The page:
Review: Tomb Raider

Screenshot from Tomb Raider (2013)

It has been 17 years since a Tomb Raider title held my interest for more than ten minutes. The problem with the previous Tomb Raider iterations was that Lara was marketed as a sexual icon and Rambo-esque action hero. Players never had the opportunity to experience the struggling Lara who had wants and needs. This newest Tomb Raider definitely took a step in the right direction but is still missing something.

At its core, Tomb Raider is a game about survival. It’s a reboot that pulls no punches. This game is dark and gritty. People get arrows shot through their skulls, innocent women are sacrificed and Lara even trudges her way through a river of blood.

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Lara’s latest adventure takes her and her crew aboard the Endurance to the Dragon’s Triangle in search of the ancient kingdom of Yamatai. After the Endurance is destroyed by a supernatural storm, Laura must survive the treacherous land of Yamatai and save her teammates from being killed by the Salarii.

In the first half of the game, Lara starts off as a victim. It is pure horror. She is constantly being attacked by the enemy the Salrii, and the island that is frequently tearing itself apart. The story was excellent until Lara, out of nowhere, became a full-blown ruthless killer and began to mow down everything in her path. There wasn’t even any transition. It just happened and it detracts from the realism that the game was trying to portray.

Yamatai is gorgeous. A majority of the game incudes wet, soggy rainforests, lush daytime jungles and fluorescent caves. One of my favorite graphical aspects in Tomb Raider was the fire; it burned with a beautiful fluidity.

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The gameplay has its ups and downs. This time around, Crystal Dynamics decided to make Tomb Raider into a sandbox title and it works. Players can quick travel via the game’s basecamp settlements or they can traverse the land on foot. Lara can also get around the island by climbing rock walls with her climbing axe and creating zip-lines with her bow and arrow. The zip-line feature is pretty cool seeing as the player can climb and jump down them whenever he or she pleases.

The majority of Lara’s mobility is based on her sole ability to perform crazy parkour stunts. Lara can jump from extremely high places and shrug it off with a roll. She can also swing off poles and vertically hanging flags to move across small ravines.

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 Every gun has its own unique feel. The bow feels powerful but stealthy, while the handgun is slightly more robust. Lara can also use her climbing axe to perform brutal takedowns, which are absurdly gruesome.  There is a stealth aspect in Tomb Raider but it usually falls flat because Lara is forced to fight every enemy she sees.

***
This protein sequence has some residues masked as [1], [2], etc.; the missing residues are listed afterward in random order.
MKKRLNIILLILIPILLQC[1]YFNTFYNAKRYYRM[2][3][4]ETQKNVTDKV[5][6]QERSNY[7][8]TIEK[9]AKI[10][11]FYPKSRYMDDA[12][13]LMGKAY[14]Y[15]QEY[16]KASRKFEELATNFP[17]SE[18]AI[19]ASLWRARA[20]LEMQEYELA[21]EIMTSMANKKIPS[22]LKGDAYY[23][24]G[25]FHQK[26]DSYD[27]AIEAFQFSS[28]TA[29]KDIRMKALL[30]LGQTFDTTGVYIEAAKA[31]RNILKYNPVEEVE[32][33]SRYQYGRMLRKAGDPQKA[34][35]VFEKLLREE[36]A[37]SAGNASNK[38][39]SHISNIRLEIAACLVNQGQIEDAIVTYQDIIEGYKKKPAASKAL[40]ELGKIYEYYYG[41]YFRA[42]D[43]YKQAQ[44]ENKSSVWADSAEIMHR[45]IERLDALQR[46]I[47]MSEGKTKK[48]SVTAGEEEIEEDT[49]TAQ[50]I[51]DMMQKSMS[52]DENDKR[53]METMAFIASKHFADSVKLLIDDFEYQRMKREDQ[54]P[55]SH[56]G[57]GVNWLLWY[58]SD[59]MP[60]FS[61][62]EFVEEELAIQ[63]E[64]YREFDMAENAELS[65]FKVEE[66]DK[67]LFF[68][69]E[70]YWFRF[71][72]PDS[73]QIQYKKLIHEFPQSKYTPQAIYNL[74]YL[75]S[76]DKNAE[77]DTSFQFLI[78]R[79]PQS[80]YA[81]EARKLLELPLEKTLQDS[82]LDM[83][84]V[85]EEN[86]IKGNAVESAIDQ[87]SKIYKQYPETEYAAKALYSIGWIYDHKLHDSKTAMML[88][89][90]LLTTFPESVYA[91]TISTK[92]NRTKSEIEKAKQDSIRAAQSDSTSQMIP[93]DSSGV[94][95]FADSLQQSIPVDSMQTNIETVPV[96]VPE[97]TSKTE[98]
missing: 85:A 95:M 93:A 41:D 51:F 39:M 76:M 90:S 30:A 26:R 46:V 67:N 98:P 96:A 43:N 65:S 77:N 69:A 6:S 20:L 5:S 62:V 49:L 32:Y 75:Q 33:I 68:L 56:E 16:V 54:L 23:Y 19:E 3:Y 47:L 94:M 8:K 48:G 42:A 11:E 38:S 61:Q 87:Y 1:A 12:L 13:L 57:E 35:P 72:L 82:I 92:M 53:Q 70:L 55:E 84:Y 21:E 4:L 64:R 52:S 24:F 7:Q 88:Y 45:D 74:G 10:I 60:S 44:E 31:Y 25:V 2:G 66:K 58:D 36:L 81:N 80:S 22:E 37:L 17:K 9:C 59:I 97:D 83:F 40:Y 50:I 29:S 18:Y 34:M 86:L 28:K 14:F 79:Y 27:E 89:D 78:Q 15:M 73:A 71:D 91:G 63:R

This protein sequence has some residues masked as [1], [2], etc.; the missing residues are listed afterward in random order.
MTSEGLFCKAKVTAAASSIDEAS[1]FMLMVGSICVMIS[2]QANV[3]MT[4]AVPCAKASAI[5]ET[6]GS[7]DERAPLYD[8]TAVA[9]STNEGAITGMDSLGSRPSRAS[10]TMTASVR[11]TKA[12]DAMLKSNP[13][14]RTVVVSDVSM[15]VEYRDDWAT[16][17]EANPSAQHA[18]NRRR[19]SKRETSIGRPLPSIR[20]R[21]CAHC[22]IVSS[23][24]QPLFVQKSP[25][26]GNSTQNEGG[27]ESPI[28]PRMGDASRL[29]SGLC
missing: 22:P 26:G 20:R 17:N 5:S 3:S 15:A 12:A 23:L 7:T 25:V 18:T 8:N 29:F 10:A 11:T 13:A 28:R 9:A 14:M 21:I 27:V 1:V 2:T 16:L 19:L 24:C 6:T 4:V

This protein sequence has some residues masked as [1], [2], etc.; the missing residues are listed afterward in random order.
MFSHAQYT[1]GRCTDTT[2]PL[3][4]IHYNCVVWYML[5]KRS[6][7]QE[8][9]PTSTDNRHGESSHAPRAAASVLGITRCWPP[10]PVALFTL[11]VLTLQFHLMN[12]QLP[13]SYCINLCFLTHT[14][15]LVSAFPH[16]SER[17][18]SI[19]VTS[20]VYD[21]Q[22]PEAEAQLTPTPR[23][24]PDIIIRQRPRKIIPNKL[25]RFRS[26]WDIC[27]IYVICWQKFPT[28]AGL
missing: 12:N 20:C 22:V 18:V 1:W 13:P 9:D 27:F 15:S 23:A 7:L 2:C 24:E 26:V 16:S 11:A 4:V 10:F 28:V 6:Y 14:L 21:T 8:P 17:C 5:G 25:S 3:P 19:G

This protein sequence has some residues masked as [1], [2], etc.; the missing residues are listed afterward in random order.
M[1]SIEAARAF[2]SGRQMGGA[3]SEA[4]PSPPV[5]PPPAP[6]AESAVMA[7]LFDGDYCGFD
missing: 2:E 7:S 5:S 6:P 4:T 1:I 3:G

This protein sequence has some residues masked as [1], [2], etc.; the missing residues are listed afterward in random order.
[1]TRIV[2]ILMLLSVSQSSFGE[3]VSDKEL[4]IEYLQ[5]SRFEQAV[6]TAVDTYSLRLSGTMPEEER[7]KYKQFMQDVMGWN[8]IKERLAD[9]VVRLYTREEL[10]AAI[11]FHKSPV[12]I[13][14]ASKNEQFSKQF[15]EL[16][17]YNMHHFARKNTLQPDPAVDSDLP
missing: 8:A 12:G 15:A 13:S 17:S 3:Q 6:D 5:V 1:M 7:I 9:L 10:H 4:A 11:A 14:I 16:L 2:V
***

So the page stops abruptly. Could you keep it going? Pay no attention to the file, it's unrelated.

The shooting sequences are rough but addicting. The problem with the shootout sequences is that the A.I. is too good. They will know where Lara is no matter the setting. Enemies without night vision goggles should not be able to see Lara when she is hiding in the Jungle in a pitch-black setting. If the player can’t see the enemy, the enemy should not be able to see the player.  They also seem to be able to perfectly land molotov cocktails on Lara when she is 30 feet away from them. They never miss. It is ridiculous and unrealistic.

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Players can upgrade Lara’s weapons and moves via the base camp. She has three sets of skills that the player can upgrade: survivor skills, hunter skills and brawler skills. Each upgrade acts a perk; the player does not necessarily need them but they are good to have.  To purchase the upgrades, the player must obtain skill points by killing animals, enemies and completing challenges from around the island. In theory, the whole system sounds complicated but is actually quite simple. During the course of the game, the system runs its course smoothly and it never interferes with the gameplay.

Players can also upgrade Lara’s weapons. Each weapon, excluding the climbing axe, has ten upgrades. The weapon upgrades are the most helpful because they add adversity to the weapons and make them stronger. To upgrade the weapons, players must collect salvage and weapon parts from around the island. Salvage is very easy to find because it is sprinkled throughout the island. Some of the best weapon upgrades came from the bow, which had exploding and napalm arrows.

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There is so much to do in ancient Yamatai. While on the island, players can locate new checkpoints, documents, relics, GPS caches, treasure maps, raid tombs and complete numerous mini side-quests. Once the player collects everything on the island, the single-player portion is basically over.

Crystal Dynamics was also kind enough to provide Tomb Raider with a multiplayer section. The section has four modes: rescue, team death match, cry for help and free for all.  Rescue and cry for help are the two original modes and they are fun. The only problem is that the servers contain way too much lag and it interrupts the experience. With only four modes and ok servers, the multiplayer honestly feels like a rushed after-thought.   

Tomb Raider is great in some aspects and lack luster in others. It’s a very on and off kind of game. It’s a step in the right direction but not the Tomb Raider of my dreams. 

Rating: 7.5/10

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